Monthly Archives: March 2013

The fine balance between hope and cope in cancer patients

“We all balance, hope and cope.  We must use denial of the bad things that can happen, just to get through our normal daily lives, let alone deal with disease.  Hopes and dreams are important to our emotional health and … Continue reading

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Why doctors don’t attend their patients’ funerals

“I am not the first to point out that physicians have distinctive ways of contending with mortality. In an article posted on the website Zocalo Public Square in 2011, Dr. Ken Murray—a California family physician—shared some observations and anecdotes about the modes … Continue reading

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End-of-life plans benefit patients and families

Lead researcher Dr Susan Lee, from the Palliative Care Research Team at Monash University, said most patients involved in the study did not discuss plans for end-of-life care until the last 24 hours, affecting their quality of care at the … Continue reading

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” When most people think about palliative care, it is usually in association with the comfort care given to patients in hospice, at the end of life. That is true, but palliative care is also used to help patients as … Continue reading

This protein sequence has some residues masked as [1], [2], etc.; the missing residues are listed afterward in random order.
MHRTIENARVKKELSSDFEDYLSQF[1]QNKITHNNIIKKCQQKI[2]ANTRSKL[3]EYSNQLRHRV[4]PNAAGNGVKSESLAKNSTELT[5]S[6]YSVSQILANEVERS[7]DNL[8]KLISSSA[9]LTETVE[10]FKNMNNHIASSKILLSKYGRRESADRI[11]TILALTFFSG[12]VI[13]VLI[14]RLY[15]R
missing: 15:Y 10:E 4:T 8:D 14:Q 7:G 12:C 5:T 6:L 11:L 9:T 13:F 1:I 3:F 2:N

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Do You Have a Duty to Perform CPR?

An 87-year-old woman drops to the floor. An ambulance is called but no one performs CPR while they wait for it. She dies. Is it a crime? A tragedy? Did she have a civil right to receive CPR? Did onlookers have a moral obligation to give it … Continue reading

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Faith and spirituality may play a big role in staying healthy

Today, at 56, Hess is cancer-free and a very grateful “walking miracle.” Hess, who with his wife, Sheri, has three children, often shares his experience with his congregation at Christ Community Church in Lower Allen Twp. and has authored a book … Continue reading

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The doctor as poet can heal body and spirit

When poetry and medicine entwine, even the sick and dying discover the beauty of the “finite life,” an award-winning poet’s research showed. Metaphors may seem out of place in the jargon-filled medical profession, but Palanca awardee Marjorie Evasco said romanticizing a disease or comparing … Continue reading

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